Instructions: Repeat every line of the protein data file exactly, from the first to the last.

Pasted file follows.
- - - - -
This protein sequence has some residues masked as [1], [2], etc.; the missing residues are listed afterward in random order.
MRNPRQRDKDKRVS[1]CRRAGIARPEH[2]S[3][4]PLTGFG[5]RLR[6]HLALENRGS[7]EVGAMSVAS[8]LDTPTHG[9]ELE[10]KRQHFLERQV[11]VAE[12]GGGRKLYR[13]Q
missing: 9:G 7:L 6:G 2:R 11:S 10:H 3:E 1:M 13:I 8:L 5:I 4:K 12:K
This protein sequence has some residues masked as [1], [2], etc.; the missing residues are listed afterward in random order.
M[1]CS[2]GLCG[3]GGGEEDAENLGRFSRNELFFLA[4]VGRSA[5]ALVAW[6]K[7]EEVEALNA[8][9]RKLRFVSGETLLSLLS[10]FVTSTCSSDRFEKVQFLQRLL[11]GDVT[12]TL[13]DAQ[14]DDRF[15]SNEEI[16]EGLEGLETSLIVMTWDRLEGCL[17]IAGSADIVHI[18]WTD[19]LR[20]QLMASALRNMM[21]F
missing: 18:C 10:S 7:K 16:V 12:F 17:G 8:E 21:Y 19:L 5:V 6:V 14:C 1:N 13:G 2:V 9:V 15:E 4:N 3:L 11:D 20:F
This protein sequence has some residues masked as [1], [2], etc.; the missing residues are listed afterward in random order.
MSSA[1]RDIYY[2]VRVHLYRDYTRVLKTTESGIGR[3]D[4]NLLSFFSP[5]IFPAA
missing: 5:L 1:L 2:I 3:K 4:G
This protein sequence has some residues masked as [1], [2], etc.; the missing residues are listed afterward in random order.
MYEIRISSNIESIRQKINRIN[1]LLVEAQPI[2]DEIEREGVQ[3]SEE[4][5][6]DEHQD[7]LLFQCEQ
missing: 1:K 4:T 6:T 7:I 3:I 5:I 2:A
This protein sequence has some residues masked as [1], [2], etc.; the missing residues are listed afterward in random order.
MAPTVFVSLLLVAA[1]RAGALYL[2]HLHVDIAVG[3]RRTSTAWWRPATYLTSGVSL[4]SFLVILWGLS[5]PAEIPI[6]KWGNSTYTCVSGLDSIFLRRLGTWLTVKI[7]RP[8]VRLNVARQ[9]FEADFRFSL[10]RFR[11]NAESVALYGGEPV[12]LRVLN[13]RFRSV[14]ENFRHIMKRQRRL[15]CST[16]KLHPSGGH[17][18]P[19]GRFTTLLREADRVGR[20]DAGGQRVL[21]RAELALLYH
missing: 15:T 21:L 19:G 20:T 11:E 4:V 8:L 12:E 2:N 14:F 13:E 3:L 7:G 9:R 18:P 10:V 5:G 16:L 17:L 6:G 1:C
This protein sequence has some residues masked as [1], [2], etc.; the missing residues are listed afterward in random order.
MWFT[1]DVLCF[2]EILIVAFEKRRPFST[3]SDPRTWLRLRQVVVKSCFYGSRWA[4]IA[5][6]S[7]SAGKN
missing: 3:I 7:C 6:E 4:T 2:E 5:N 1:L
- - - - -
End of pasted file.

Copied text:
This protein sequence has some residues masked as [1], [2], etc.; the missing residues are listed afterward in random order.
MRNPRQRDKDKRVS[1]CRRAGIARPEH[2]S[3][4]PLTGFG[5]RLR[6]HLALENRGS[7]EVGAMSVAS[8]LDTPTHG[9]ELE[10]KRQHFLERQV[11]VAE[12]GGGRKLYR[13]Q
missing: 9:G 7:L 6:G 2:R 11:S 10:H 3:E 1:M 13:I 8:L 5:I 4:K 12:K
This protein sequence has some residues masked as [1], [2], etc.; the missing residues are listed afterward in random order.
M[1]CS[2]GLCG[3]GGGEEDAENLGRFSRNELFFLA[4]VGRSA[5]ALVAW[6]K[7]EEVEALNA[8][9]RKLRFVSGETLLSLLS[10]FVTSTCSSDRFEKVQFLQRLL[11]GDVT[12]TL[13]DAQ[14]DDRF[15]SNEEI[16]EGLEGLETSLIVMTWDRLEGCL[17]IAGSADIVHI[18]WTD[19]LR[20]QLMASALRNMM[21]F
missing: 18:C 10:S 7:K 16:V 12:F 17:G 8:E 21:Y 19:L 5:V 6:V 14:C 1:N 13:G 2:V 9:V 15:E 4:N 3:L 11:D 20:F
This protein sequence has some residues masked as [1], [2], etc.; the missing residues are listed afterward in random order.
MSSA[1]RDIYY[2]VRVHLYRDYTRVLKTTESGIGR[3]D[4]NLLSFFSP[5]IFPAA
missing: 5:L 1:L 2:I 3:K 4:G
This protein sequence has some residues masked as [1], [2], etc.; the missing residues are listed afterward in random order.
MYEIRISSNIESIRQKINRIN[1]LLVEAQPI[2]DEIEREGVQ[3]SEE[4][5][6]DEHQD[7]LLFQCEQ
missing: 1:K 4:T 6:T 7:I 3:I 5:I 2:A
This protein sequence has some residues masked as [1], [2], etc.; the missing residues are listed afterward in random order.
MAPTVFVSLLLVAA[1]RAGALYL[2]HLHVDIAVG[3]RRTSTAWWRPATYLTSGVSL[4]SFLVILWGLS[5]PAEIPI[6]KWGNSTYTCVSGLDSIFLRRLGTWLTVKI[7]RP[8]VRLNVARQ[9]FEADFRFSL[10]RFR[11]NAESVALYGGEPV[12]LRVLN[13]RFRSV[14]ENFRHIMKRQRRL[15]CST[16]KLHPSGGH[17][18]P[19]GRFTTLLREADRVGR[20]DAGGQRVL[21]RAELALLYH
missing: 15:T 21:L 19:G 20:T 11:E 4:V 8:L 12:E 2:N 14:F 13:E 3:L 7:G 9:R 18:P 10:V 5:G 16:L 17:L 6:G 1:C
This protein sequence has some residues masked as [1], [2], etc.; the missing residues are listed afterward in random order.
MWFT[1]DVLCF[2]EILIVAFEKRRPFST[3]SDPRTWLRLRQVVVKSCFYGSRWA[4]IA[5][6]S[7]SAGKN
missing: 3:I 7:C 6:E 4:T 2:E 5:N 1:L